• Networking and making new connections: Events are an unrivalled opportunity to make connections. This could be sharing challenges and learning from peers, meeting with founders who go on to become partners, or finding the lead investor for your next funding round. 
  • Product feedback and market intelligence: Events are an opportunity to get live feedback on your product. You can also use them to gather market intelligence, whether understanding what competitors are doing or seeing more broadly where SaaS companies are innovating and what’s driving their growth.

Why is measuring the ROI of event sponsorship difficult?

Despite the numerous benefits, without preparation, measuring the impact of events can be a challenge in the B2B space. For reasons including: 

  • Lack of clear goals for the event: To accurately track the ROI of an event, you need a clear goal.
  • Long sales cycles: B2B sales cycles can be long and include multiple touch points and contacts. Particularly with enterprise sales, closing a deal can take months or even years, making it hard to attribute event success directly.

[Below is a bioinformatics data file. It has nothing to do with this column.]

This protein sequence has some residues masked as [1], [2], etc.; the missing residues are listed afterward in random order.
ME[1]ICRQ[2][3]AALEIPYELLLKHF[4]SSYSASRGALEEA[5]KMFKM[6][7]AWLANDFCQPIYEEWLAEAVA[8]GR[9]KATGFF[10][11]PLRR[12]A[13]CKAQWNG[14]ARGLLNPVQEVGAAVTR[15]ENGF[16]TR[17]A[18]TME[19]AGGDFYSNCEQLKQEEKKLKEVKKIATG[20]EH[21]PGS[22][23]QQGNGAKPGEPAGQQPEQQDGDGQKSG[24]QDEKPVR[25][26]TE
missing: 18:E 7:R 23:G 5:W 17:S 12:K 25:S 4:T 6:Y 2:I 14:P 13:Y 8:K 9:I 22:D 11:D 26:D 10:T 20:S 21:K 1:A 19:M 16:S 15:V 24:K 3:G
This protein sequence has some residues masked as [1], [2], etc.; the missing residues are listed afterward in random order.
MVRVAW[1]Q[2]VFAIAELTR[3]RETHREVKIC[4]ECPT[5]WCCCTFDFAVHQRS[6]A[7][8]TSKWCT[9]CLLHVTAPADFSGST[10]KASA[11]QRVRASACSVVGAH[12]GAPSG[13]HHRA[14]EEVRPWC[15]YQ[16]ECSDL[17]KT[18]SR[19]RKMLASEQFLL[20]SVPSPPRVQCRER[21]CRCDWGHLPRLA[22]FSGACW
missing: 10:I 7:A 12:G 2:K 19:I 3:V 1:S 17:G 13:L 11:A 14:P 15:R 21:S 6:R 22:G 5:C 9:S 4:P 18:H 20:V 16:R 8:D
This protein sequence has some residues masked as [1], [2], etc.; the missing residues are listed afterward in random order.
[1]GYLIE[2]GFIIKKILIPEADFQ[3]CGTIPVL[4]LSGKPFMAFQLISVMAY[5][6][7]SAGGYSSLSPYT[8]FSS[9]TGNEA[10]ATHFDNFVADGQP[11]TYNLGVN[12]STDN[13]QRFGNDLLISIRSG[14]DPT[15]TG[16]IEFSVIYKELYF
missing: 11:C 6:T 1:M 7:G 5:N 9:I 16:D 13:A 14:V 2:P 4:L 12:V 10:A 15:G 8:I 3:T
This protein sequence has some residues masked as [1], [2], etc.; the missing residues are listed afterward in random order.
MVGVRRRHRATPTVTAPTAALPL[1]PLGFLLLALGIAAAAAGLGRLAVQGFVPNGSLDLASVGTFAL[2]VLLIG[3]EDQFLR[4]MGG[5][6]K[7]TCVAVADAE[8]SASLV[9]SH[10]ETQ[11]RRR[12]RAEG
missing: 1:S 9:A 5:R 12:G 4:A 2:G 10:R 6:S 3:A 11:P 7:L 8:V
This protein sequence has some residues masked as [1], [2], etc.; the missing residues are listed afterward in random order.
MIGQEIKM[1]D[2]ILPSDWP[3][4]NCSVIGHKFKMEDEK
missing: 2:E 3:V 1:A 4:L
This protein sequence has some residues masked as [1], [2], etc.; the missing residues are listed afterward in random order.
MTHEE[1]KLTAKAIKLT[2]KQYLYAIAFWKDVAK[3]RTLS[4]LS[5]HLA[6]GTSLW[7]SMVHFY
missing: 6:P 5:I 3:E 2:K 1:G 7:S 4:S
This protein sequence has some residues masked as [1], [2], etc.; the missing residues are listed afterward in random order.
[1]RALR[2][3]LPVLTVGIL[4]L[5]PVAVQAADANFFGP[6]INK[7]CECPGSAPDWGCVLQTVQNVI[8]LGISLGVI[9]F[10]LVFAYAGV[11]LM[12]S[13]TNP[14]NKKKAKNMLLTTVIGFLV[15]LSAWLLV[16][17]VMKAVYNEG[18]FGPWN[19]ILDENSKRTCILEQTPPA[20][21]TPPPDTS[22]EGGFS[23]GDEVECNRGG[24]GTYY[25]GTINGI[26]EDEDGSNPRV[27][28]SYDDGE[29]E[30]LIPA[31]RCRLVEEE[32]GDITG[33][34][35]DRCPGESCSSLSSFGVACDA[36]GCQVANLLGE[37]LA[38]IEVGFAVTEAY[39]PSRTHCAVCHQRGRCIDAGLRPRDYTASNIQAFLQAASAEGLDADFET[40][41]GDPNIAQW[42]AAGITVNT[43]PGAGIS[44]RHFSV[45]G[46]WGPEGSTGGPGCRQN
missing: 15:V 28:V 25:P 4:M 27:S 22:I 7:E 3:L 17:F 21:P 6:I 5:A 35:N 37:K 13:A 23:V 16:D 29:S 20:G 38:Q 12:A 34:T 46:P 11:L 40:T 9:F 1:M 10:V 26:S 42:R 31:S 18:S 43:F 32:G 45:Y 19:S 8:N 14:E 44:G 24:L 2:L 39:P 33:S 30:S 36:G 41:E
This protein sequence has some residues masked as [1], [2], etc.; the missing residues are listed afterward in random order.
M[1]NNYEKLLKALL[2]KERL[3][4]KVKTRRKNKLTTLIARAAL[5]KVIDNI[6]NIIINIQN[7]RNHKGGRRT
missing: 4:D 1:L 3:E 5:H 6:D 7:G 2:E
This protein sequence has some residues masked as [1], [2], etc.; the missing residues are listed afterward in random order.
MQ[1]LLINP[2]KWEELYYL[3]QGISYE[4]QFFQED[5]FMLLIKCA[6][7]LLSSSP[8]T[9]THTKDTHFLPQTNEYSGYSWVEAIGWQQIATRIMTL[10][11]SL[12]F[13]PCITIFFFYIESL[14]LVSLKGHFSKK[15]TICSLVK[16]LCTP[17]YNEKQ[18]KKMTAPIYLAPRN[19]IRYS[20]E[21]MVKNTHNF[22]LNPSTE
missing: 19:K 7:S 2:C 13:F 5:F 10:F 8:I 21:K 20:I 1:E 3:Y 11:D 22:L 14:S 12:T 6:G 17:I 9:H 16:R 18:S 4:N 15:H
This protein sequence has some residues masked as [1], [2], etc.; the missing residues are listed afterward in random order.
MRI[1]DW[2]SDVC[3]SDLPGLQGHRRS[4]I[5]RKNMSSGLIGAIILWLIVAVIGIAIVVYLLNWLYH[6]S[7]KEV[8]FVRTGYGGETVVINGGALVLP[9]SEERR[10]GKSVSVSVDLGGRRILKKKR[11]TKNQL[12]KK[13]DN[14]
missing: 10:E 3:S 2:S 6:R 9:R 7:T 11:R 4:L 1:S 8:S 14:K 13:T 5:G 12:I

• On and offline touch points: Some aspects of event marketing are difficult to attribute. For example, there could be an adhoc conversation or an attendee might read your flyer–neither of which would be tracked but that person might then search for your company later on when they are ready to buy.

How to measure ROI of event sponsorship

Successfully measuring the ROI of your event sponsorship starts with having specific goals for what you want to achieve. From there, you can choose the KPIs, quantitative, and qualitative data that will give you the clearest picture of whether or not you achieved them.